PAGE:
But that’s just the tip of the iceberg. For every step of the application process there’s a shortcut. Don’t think you can pass the SAT or GRE entrance exam? You can hire people to use your ID and sit the exam for you. My girlfriend (who was an English major) got offered a job doing this. She’d get paid 3,000 yuan a pop and a free flight to whatever city the test was in. Not small change for a university student who would make 8 yuan an hour at KFC or 20 yuan tutoring. She was told by the agency not to worry because if she got caught there’s no punishment like there is for the Gaokao, given that it’s a foreign test.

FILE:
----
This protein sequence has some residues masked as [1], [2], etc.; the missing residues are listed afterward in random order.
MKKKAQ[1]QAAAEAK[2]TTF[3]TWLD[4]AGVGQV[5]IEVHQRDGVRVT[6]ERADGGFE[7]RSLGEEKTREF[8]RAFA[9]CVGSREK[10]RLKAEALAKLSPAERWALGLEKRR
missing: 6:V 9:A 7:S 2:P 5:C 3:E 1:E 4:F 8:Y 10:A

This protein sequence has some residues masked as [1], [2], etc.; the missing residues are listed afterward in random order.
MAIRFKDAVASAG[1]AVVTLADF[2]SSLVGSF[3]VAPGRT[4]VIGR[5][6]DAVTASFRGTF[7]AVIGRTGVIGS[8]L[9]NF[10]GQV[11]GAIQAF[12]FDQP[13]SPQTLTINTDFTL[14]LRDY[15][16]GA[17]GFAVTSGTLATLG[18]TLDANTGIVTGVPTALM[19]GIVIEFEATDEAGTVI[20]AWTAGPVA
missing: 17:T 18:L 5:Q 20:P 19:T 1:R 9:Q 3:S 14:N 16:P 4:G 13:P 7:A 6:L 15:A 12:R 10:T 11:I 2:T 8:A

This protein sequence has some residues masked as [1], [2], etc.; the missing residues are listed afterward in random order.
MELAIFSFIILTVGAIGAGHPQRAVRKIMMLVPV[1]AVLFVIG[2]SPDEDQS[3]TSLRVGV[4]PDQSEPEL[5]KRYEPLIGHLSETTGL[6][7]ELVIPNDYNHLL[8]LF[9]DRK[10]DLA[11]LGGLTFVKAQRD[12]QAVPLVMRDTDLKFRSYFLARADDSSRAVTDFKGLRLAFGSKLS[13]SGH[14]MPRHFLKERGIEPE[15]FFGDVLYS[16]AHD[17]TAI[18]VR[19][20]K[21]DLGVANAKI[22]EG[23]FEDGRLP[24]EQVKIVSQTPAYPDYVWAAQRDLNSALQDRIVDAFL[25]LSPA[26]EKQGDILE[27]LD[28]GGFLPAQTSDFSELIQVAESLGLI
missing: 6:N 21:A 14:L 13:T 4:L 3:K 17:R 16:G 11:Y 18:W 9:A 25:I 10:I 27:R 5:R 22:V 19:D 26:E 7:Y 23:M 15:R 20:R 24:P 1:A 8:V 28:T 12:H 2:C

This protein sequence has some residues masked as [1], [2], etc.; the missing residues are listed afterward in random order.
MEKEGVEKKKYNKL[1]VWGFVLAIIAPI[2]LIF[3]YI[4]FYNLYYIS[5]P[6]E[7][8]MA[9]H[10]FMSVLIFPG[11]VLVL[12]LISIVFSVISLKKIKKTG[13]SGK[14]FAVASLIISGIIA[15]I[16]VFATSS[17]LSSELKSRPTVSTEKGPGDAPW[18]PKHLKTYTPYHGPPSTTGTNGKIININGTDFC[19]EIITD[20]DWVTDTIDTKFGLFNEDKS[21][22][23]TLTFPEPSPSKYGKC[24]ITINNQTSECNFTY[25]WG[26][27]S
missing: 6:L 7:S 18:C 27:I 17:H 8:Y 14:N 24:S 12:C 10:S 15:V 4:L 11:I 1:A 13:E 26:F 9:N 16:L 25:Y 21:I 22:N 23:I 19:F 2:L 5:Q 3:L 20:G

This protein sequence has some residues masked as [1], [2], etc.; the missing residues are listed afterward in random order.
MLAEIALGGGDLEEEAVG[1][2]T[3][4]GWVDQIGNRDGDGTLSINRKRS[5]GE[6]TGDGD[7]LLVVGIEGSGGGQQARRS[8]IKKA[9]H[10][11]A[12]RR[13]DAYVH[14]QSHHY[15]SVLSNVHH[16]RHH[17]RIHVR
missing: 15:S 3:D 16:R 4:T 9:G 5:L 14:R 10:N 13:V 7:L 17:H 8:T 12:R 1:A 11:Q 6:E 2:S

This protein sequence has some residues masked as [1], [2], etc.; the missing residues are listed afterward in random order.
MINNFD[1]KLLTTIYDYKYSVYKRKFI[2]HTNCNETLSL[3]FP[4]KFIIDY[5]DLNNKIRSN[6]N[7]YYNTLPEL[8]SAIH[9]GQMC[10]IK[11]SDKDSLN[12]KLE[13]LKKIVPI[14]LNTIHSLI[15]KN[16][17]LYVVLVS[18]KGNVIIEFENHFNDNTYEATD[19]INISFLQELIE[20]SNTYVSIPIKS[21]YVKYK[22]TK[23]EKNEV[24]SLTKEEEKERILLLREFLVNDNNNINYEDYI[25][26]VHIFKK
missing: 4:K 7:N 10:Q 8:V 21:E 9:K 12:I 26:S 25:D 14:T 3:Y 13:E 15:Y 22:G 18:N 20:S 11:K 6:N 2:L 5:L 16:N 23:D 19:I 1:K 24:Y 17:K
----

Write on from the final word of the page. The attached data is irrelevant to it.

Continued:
Once you’ve got the test and the essay you can get a fake transcript easily, or even better, get the real transcript changed. I met yet another student once who didn’t think his scores were good enough to get into an American grad school, so he used his connections at the university to have them officially changed on his transcript. Bribery would have yielded the same result. Need extracurricular activities? Awards? Honors? Lie, fake, fake.

The distressing part with all of this was that students would tell me exactly how they were going to cheat the system without an ounce of shame. A girl once asked me to look over an essay an agent had written for her, which I could immediately tell was completely plagiarized. “How could they cheat me like that?! I’m so angry,” she said without a trace of irony.